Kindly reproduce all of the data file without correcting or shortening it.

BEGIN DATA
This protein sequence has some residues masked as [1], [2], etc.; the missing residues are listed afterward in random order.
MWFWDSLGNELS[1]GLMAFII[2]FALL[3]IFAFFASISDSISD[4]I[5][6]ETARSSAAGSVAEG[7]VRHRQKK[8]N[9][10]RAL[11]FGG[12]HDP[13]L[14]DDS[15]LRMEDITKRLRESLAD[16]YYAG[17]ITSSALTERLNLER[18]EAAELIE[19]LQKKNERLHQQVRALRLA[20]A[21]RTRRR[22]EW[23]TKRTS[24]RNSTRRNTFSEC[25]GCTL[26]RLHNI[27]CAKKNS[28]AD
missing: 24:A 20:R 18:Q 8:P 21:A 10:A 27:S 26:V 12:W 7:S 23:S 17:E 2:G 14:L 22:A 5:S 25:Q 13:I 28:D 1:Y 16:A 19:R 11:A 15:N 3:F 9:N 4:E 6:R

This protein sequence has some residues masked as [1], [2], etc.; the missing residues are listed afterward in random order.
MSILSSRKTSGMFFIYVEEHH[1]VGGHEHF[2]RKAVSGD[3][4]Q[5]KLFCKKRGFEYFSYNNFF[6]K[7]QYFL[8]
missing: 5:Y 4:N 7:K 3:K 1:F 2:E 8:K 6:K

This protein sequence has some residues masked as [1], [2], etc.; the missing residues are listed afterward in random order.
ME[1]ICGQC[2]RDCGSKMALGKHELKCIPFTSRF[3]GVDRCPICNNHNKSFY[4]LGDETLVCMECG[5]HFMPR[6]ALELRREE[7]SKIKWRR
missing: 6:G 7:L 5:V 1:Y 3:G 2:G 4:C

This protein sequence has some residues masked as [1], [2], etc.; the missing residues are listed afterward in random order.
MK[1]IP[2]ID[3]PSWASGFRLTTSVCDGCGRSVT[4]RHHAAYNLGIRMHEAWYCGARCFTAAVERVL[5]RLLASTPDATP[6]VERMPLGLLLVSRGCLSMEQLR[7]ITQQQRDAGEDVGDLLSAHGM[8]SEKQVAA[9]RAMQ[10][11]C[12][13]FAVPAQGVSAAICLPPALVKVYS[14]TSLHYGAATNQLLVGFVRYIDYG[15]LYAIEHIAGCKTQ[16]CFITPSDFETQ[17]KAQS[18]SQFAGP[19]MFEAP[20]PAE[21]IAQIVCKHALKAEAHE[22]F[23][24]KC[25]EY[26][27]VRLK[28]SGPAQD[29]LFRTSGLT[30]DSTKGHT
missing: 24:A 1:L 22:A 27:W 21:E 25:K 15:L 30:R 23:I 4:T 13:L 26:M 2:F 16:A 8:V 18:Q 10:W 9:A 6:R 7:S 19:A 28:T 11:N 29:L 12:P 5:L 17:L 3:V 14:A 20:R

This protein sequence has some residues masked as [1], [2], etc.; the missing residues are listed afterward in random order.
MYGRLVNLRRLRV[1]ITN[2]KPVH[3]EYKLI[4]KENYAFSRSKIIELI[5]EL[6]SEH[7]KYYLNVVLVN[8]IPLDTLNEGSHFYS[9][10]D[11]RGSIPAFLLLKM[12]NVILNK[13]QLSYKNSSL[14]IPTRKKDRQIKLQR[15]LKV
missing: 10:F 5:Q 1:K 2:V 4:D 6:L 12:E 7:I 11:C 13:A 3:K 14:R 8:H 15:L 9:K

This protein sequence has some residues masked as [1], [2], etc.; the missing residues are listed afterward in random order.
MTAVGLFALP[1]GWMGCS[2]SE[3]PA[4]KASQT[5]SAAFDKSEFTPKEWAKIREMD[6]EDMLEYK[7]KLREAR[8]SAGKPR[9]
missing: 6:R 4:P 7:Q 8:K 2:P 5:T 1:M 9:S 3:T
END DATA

This protein sequence has some residues masked as [1], [2], etc.; the missing residues are listed afterward in random order.
MWFWDSLGNELS[1]GLMAFII[2]FALL[3]IFAFFASISDSISD[4]I[5][6]ETARSSAAGSVAEG[7]VRHRQKK[8]N[9][10]RAL[11]FGG[12]HDP[13]L[14]DDS[15]LRMEDITKRLRESLAD[16]YYAG[17]ITSSALTERLNLER[18]EAAELIE[19]LQKKNERLHQQVRALRLA[20]A[21]RTRRR[22]EW[23]TKRTS[24]RNSTRRNTFSEC[25]GCTL[26]RLHNI[27]CAKKNS[28]AD
missing: 24:A 20:R 18:Q 8:P 21:A 10:A 27:S 26:V 12:W 7:S 23:S 17:E 2:G 14:L 22:A 5:S 25:Q 13:I 28:D 1:Y 16:A 19:R 11:A 15:N 3:F 9:N 4:E 6:R

This protein sequence has some residues masked as [1], [2], etc.; the missing residues are listed afterward in random order.
MSILSSRKTSGMFFIYVEEHH[1]VGGHEHF[2]RKAVSGD[3][4]Q[5]KLFCKKRGFEYFSYNNFF[6]K[7]QYFL[8]
missing: 5:Y 4:N 7:K 3:K 1:F 2:E 8:K 6:K

This protein sequence has some residues masked as [1], [2], etc.; the missing residues are listed afterward in random order.
ME[1]ICGQC[2]RDCGSKMALGKHELKCIPFTSRF[3]GVDRCPICNNHNKSFY[4]LGDETLVCMECG[5]HFMPR[6]ALELRREE[7]SKIKWRR
missing: 6:G 7:L 5:V 1:Y 3:G 2:G 4:C

This protein sequence has some residues masked as [1], [2], etc.; the missing residues are listed afterward in random order.
MK[1]IP[2]ID[3]PSWASGFRLTTSVCDGCGRSVT[4]RHHAAYNLGIRMHEAWYCGARCFTAAVERVL[5]RLLASTPDATP[6]VERMPLGLLLVSRGCLSMEQLR[7]ITQQQRDAGEDVGDLLSAHGM[8]SEKQVAA[9]RAMQ[10][11]C[12][13]FAVPAQGVSAAICLPPALVKVYS[14]TSLHYGAATNQLLVGFVRYIDYG[15]LYAIEHIAGCKTQ[16]CFITPSDFETQ[17]KAQS[18]SQFAGP[19]MFEAP[20]PAE[21]IAQIVCKHALKAEAHE[22]F[23][24]KC[25]EY[26][27]VRLK[28]SGPAQD[29]LFRTSGLT[30]DSTKGHT
missing: 24:A 1:L 22:A 27:W 21:E 25:K 15:L 30:R 23:I 4:T 13:L 26:M 2:F 16:A 8:V 18:Q 10:W 9:A 6:R 7:S 19:A 28:T 11:N 29:L 12:P 5:L 17:L 3:V 14:A 20:R

This protein sequence has some residues masked as [1], [2], etc.; the missing residues are listed afterward in random order.
MYGRLVNLRRLRV[1]ITN[2]KPVH[3]EYKLI[4]KENYAFSRSKIIELI[5]EL[6]SEH[7]KYYLNVVLVN[8]IPLDTLNEGSHFYS[9][10]D[11]RGSIPAFLLLKM[12]NVILNK[13]QLSYKNSSL[14]IPTRKKDRQIKLQR[15]LKV
missing: 10:F 5:Q 1:K 2:V 4:D 6:L 12:E 7:I 11:C 13:A 3:K 14:R 8:H 15:L 9:K

This protein sequence has some residues masked as [1], [2], etc.; the missing residues are listed afterward in random order.
MTAVGLFALP[1]GWMGCS[2]SE[3]PA[4]KASQT[5]SAAFDKSEFTPKEWAKIREMD[6]EDMLEYK[7]KLREAR[8]SAGKPR[9]
missing: 6:R 4:P 7:Q 8:K 2:P 5:T 1:M 9:S 3:T